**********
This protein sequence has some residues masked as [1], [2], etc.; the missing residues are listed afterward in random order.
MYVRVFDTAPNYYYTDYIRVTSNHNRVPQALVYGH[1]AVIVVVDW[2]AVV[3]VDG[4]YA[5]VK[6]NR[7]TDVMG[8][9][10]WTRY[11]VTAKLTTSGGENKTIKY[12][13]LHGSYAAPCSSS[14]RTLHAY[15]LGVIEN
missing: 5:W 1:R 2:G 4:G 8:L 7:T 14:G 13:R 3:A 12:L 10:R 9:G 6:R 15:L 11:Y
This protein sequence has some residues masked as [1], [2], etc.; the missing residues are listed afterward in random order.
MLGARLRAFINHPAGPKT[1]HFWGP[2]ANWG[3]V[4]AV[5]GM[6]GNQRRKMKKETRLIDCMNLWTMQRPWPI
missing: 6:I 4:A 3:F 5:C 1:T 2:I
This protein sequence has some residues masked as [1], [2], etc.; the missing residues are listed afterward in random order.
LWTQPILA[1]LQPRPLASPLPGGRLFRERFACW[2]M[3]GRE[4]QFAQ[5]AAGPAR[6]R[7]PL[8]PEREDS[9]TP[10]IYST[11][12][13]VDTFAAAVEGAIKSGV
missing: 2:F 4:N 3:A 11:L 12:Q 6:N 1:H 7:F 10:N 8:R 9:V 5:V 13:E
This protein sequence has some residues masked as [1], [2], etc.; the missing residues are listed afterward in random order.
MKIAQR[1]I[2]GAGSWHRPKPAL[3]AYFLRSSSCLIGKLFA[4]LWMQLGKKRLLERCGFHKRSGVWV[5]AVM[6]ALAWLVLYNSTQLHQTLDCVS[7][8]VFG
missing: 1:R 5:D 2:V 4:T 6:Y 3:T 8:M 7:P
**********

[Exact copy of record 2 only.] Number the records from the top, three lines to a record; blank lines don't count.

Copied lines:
This protein sequence has some residues masked as [1], [2], etc.; the missing residues are listed afterward in random order.
MLGARLRAFINHPAGPKT[1]HFWGP[2]ANWG[3]V[4]AV[5]GM[6]GNQRRKMKKETRLIDCMNLWTMQRPWPI
missing: 6:I 4:A 3:F 5:C 1:T 2:I